Getting Ready for Summer Veg
Its just before Spring. Daffodils and Jonquils are out, fruit tree buds are swelling, the birds are fighting for their rights to mate and the temperature has gone up a tad in the southern states of Australia. It sure feels like a change of season is almost upon us!!
For those of you that have heat mats and grow lights or heated space to start growing summer veg, I would guess you have already got a start on. For those of you that haven’t started yet, do not dis pare, time is still on your side.
So the key to an early crop of summer veg is warmth.
Seeds germinate at certain temperature, which is a trigger for them to grow (along with water)…..when it is safe and conditions are right for them to grow, reproduce and continue their evolution.
*In cool soils, soil temperature is when sowing at 10 C to 20 C and air temperature between 5 C and 25 C. Cool soil crops that will thrive in such temperatures as spinach, lettuce, broccoli, cabbage, kale, leeks, peas, garlic and onion.
Many veg that is grown during winter, can grow over the winter providing it has a head start before the cool weather set in over autumn. Plants such as broad beans, brussel sprouts and carrots will do much better when germinated in March – May and grown slowly to maturity over winter.
Now that the air temperature is changing, soil temperature will slowly start to creep up also….but not for some time, so we need to artificially create the right conditions so that when the environmental conditions are right, we are ready with mature plants to power away and produce those early crops such as sweet tomatoes straight off the vine!
This will not happen until soil temperatures are consistently 15 C to 24 C and air temperature is 15 C to 30 C and the threat of frosts have well and truly gone.
This is a process that needs planning. Questions to ask yourself are: what crops will you eat? Do you have the room to plant out the seedlings you will produce? Are the plants compatible to be planted together? Do you have a rotational plan for your crops so they are not planted in the same garden bed as last year? Did you keep a diary from last year to know what grew well and what did not grow so well?
Making a Start
Once you are sure what you want to grow, where it is going and how much you will need to start off, then you are ready to start.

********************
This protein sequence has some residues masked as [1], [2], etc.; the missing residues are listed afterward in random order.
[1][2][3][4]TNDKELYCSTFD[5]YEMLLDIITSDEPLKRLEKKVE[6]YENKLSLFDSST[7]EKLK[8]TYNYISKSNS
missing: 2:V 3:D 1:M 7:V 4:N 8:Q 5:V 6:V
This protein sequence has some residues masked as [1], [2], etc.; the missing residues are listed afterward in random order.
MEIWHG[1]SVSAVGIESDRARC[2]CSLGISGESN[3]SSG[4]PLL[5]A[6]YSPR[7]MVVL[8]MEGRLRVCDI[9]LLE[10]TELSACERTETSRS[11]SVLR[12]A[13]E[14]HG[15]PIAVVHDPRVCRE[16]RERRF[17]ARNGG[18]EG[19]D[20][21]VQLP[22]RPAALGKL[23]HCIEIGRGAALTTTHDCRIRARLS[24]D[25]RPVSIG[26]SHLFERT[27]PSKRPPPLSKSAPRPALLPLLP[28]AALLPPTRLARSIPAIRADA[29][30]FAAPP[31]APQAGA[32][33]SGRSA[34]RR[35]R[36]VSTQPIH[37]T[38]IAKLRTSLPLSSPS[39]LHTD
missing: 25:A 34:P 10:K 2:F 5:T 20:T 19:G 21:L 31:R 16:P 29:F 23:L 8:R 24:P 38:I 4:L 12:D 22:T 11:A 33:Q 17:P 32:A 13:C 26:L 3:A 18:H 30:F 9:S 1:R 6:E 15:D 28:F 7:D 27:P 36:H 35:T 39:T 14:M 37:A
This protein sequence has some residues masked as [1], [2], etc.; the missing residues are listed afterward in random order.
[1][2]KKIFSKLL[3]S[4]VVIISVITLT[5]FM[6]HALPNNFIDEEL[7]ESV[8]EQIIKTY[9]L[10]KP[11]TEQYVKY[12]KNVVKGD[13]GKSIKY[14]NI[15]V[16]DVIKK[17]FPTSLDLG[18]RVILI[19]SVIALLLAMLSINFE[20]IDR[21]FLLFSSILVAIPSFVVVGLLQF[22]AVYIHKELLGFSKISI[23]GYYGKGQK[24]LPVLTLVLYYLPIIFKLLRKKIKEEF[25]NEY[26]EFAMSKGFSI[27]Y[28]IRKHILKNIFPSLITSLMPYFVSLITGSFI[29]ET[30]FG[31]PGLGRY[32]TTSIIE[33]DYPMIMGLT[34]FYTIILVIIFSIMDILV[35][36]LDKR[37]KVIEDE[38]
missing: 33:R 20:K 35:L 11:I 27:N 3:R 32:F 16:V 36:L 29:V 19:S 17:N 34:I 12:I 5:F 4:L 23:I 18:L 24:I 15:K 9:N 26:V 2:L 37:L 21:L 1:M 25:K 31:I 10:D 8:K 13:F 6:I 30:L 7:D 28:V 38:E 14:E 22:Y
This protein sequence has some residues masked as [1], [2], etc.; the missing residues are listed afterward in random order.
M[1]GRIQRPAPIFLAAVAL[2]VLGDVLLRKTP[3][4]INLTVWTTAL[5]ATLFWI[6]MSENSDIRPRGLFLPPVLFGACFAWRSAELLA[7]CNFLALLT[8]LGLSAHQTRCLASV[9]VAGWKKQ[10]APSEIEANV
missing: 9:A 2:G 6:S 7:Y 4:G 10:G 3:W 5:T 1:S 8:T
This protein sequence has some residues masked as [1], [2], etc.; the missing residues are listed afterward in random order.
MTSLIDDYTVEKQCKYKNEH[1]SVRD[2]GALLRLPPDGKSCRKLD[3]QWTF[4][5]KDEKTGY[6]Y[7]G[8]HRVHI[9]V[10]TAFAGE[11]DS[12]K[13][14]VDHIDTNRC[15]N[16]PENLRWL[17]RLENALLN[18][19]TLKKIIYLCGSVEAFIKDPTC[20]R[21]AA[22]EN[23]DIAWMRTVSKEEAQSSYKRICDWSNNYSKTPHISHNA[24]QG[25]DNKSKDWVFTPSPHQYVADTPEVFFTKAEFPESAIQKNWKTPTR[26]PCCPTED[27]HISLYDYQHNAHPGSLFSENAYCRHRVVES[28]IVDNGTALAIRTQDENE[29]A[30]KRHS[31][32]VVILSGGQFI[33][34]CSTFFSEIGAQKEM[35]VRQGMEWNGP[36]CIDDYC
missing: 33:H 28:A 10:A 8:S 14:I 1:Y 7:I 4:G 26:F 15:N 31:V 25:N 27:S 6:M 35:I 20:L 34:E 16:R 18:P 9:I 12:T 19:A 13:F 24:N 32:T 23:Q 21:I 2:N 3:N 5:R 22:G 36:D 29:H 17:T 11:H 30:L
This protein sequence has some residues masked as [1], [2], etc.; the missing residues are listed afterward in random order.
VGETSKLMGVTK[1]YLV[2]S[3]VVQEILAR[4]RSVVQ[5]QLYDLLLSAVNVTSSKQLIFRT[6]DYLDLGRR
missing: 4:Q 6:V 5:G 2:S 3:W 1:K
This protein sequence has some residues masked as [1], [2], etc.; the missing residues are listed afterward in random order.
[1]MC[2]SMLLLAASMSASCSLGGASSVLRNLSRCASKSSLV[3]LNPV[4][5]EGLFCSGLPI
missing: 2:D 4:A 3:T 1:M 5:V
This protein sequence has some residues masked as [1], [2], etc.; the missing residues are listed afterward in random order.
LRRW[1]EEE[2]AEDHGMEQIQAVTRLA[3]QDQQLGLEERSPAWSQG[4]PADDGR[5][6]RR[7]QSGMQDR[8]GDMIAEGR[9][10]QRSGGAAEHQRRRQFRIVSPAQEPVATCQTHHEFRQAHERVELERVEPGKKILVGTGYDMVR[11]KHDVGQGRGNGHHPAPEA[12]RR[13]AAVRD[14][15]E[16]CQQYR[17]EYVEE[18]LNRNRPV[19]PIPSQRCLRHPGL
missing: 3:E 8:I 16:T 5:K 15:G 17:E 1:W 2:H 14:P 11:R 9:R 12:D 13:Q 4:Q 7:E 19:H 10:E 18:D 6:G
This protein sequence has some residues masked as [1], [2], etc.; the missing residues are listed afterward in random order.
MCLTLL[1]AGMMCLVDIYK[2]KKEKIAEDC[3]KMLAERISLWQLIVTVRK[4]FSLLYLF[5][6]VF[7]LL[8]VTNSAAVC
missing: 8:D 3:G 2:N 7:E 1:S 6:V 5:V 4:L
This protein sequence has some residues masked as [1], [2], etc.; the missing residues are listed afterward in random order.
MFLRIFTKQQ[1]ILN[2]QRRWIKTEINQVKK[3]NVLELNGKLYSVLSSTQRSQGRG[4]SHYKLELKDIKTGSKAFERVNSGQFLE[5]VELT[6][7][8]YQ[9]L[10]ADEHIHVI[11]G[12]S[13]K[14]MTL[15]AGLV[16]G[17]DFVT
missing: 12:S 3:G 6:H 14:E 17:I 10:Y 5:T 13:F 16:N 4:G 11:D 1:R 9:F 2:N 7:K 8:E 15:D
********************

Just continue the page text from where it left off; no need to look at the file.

You will need clean seed punnets. A variety of punnets or plug trays are available in shops or online. A ‘plug’ is a small amount of soil that is used to grow an individual plant.
a. Standard seed punnet
b. 6 cell plug tray
c. 108 commercial small plug tray
d. 30 plug tray
e. Small seedling pots
Think about the size of the plant / seed. Growing large plants such as pumpkin or corn in small punnets or plug trays will mean the plant probably won’t have enough space to send out roots before you need to transplant into a larger container. If the roots are damaged in the process, this will slow down growth and may weaken the plant opening it up to disease or predator attack.
Always strive to grow strong, healthy plants with lots of vigor.
These will produce good crops and less likely to be subject to disease or insect attack.
A home propagation growing kit can be purchased for a small price and can be re-used year after year.
The example (right) is a 24 cell plug which will get many people started with their early vegetable crops.
For consistent heat, a heat mat can be purchased to compliment your grow kit with or without a thermostat. Without the thermostat will heat is automatically set between 180 C and 200 C.
If you can’t afford a heat mat, find a sunny spot facing north, just leave your seeds in the sun and out of draught to prevent temperature loss.
Fill your seed plugs or punnets
You will need to fill your seedling containers with a seed raising mix. You can buy a commercial brand made up for you or you can mix your own.
Seed Raising Mix
2 parts compost
2 parts coir
1 part perlite / propagation sand (course)
Essentially, seed raising mix is a soil medium for retaining moisture to germinate the seed and allow it to begin to grow. It also needs good drainage of excessive moisture so the seed doesn’t rot before germination occurs.
To soak or not to soak seeds prior to planting?
Seeds need the right conditions to germinate. One basic need is water to trigger the germination process. As discussed earlier, soil temperature, air temperature are also basic needs of the seed.
A seed contains all the energy and information needed to create a new season plant.
By soaking the seed it allows the seed coating to absorb moisture to potentially ‘wake up’ the DNA to commence growth (providing other conditions are also met). The water the seeds are soaked in can also contain a dilute amount of seaweed mixture to ‘give them an extra boost’. This is not scientifically proven as being beneficial, but as an experienced gardener, my observations are it does not appear to harm or reduce germination rate and plant grow up strong.
Seeds that I would soak are usually large and hard coated such as broad beans, beans, peas, pumpkin and corn.
Small seed such as lettuce, onion, carrot, broccoli / cabbage / kale / cauliflower I would not soak, but make sure the seed mix is moist before planting.
Other people argue that once soaked, do not water the seed again until a shoot can be seen.
This is ok, if conditions are right for the seed. If the soil mix dries out before it gets to grow a shoot it may grow in a weakened state. Always check the seeds’ conditions as optimal to give it the best chance of survival and strong growth.